Few climbers, or athletes of any sort, can match alpinist Steve Swenson’s longevity and success. He’s been climbing consistently for half a century, making more than 50 major expeditions around the globe. In the ’80s and ’90s, his adventures to the world’s highest peaks included a solo ascent of Mount Everest and climbing K2 from the then-remote northern side—both ascents without supplemental oxygen. After that, he focused on smaller, more nimble expeditions and technically challenging alpine objectives in Alaska, China, India, Nepal, Pakistan and Patagonia, on top of regular climbing outings in the Lower 48 and Canada.
As far back as 1997, Swenson received a lifetime achievement award from the American Alpine Club (AAC)—but he didn’t stop there. He went on to receive the 2012 Piolet d’Or, the prestigious French award for the year’s finest alpine ascent worldwide; served as the AAC president; and continued climbing at a seemingly indefatigable level. Swenson, who splits time between Seattle and Canmore, Alberta, also built a career as an engineer and raised a family. This year he officially became a senior citizen—“Now I get discounts on everything,” he says. But this summer, nearly 40 years after his first expedition to Pakistan, he’s returning to attempt an unclimbed 7,000-meter peak. On top of it all, Swenson’s 2017 memoir, Karakoram: Climbing Through the Kashmir Conflict, was recently honored for the year’s best literature by The Himalayan Club. We asked Swenson what he’s learned from his deep and wide climbing career—and what younger climbers can glean from someone who has lived such a full life.
You’ve had an amazing career, and at 65 you’re still cranking at the crags and going on expeditions. What keeps you going?
Probably the easiest answer is just that I love the mountains. When I got up yesterday morning here in Canmore, it was too cold to go ice climbing—it was minus 33 degrees Celsius, and the high was supposed to reach minus 15. So I went ski touring in simple terrain, by myself. Just driving down the highway, seeing the mountains and looking at morning light, I get this feeling inside of me—I feel so lucky to be here.
But not many people your age are still getting after it the way you are. As far back as the late ’90s you were looking to younger climbers as partners—in your book you write specifically of climbing with Steve House, then in his 20s, and one of many younger partners to follow. What’s that like?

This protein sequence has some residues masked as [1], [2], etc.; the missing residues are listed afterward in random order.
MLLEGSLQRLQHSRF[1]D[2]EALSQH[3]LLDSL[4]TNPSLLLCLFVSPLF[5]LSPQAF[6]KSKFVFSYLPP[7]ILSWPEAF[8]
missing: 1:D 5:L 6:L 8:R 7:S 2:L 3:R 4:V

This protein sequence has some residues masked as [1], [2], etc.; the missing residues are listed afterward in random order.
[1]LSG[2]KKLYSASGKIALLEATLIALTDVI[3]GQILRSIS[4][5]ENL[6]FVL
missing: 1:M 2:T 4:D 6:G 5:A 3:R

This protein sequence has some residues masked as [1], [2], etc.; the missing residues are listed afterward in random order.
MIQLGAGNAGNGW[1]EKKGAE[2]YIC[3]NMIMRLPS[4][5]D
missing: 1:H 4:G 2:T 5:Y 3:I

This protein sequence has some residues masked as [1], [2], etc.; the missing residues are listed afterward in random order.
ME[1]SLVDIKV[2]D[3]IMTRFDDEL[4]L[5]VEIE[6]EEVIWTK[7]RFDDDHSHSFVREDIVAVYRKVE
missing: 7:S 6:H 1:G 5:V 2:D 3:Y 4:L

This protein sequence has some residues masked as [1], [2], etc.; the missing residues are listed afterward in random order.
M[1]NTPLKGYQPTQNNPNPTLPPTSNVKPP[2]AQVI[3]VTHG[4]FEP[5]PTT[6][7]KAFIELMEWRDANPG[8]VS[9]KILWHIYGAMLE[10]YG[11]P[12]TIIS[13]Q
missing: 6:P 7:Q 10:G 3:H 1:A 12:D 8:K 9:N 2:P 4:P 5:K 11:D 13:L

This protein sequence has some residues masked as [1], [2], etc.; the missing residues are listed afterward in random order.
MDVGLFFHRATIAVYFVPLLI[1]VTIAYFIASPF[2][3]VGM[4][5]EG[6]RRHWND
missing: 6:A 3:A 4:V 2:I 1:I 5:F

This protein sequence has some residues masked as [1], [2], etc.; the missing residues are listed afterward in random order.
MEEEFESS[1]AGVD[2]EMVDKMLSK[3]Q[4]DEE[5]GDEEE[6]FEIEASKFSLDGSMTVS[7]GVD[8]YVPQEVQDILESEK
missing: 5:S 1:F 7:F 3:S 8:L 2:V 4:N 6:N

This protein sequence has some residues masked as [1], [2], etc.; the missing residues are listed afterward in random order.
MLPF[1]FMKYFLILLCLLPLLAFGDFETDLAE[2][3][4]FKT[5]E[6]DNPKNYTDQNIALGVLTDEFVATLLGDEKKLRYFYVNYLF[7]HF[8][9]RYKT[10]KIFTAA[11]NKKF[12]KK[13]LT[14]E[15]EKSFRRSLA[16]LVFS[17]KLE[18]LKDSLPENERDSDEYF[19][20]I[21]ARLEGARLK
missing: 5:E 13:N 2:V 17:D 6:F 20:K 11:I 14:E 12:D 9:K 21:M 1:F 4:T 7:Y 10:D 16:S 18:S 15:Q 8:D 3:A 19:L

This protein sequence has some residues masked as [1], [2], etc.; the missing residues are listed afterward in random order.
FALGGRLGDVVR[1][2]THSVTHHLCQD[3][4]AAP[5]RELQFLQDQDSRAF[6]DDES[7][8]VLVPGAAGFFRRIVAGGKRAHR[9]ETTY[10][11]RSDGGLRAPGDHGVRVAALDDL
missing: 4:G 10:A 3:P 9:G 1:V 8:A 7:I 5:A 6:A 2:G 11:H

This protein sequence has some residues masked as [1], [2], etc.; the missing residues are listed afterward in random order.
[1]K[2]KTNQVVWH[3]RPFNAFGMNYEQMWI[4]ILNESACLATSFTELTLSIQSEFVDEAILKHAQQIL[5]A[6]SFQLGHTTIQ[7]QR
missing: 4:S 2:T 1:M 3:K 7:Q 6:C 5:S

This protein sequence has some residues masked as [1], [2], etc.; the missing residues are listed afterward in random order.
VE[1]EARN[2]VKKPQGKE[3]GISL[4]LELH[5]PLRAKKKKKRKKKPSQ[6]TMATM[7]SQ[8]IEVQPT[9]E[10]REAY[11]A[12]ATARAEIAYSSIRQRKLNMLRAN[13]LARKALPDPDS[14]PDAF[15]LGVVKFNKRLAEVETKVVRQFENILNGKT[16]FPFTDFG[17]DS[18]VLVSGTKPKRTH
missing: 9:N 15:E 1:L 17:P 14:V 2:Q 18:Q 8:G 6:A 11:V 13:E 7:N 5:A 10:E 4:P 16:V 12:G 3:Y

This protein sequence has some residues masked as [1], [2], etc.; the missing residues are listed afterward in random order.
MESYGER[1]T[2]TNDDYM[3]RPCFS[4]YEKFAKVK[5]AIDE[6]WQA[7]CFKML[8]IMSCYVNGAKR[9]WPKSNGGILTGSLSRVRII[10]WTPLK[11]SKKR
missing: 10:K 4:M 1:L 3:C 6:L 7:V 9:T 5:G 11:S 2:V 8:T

If you want to keep climbing as you get older, you have to climb with younger people. That’s just a fact of life. Accept that they might think differently than you, be OK with that, and see what you can learn from each other. You can’t go in thinking you’re a know-it-all, because you’re not. My younger partners are way better climbers and stronger than me. They also know about the latest gear and systems, and bring a fresh look to everything. I’m still fit enough to keep up pretty well, and I have a lot more experience, so when we’re making difficult decisions they know I’ve probably been in a similar situation. They don’t have to spend 10 years making all the same mistakes themselves, from common ones related to logistics, local politics and staying healthy, to simply underestimating the size and complexity of the mountains in the great ranges.
It seems like there are a lot of positives to these multigenerational relationships, and still, you’re from a different era. What are some of the biggest changes you’ve seen in climbing?
People learn completely differently. When I first started, the skill set you learned was a mile wide and an inch deep, across the entire landscape—the basics about being in the outdoors included learning to build a snow cave, moving efficiently in fourth-class terrain, glacier travel. A little on how to navigate, how to dress for different conditions. As you gained experience, then you’d become active in specific mediums: mountaineering, waterfall ice, rock, expeditions. You kept layering on more knowledge. At my age, I’ve had situations with younger people where they were so good technically, but suddenly they’d encounter something basic—to me—that they don’t know how to do, and it really surprised me. I assumed that since they know all about X, they must know Y. But then I realized, whoa, they didn’t grow up the same way I did.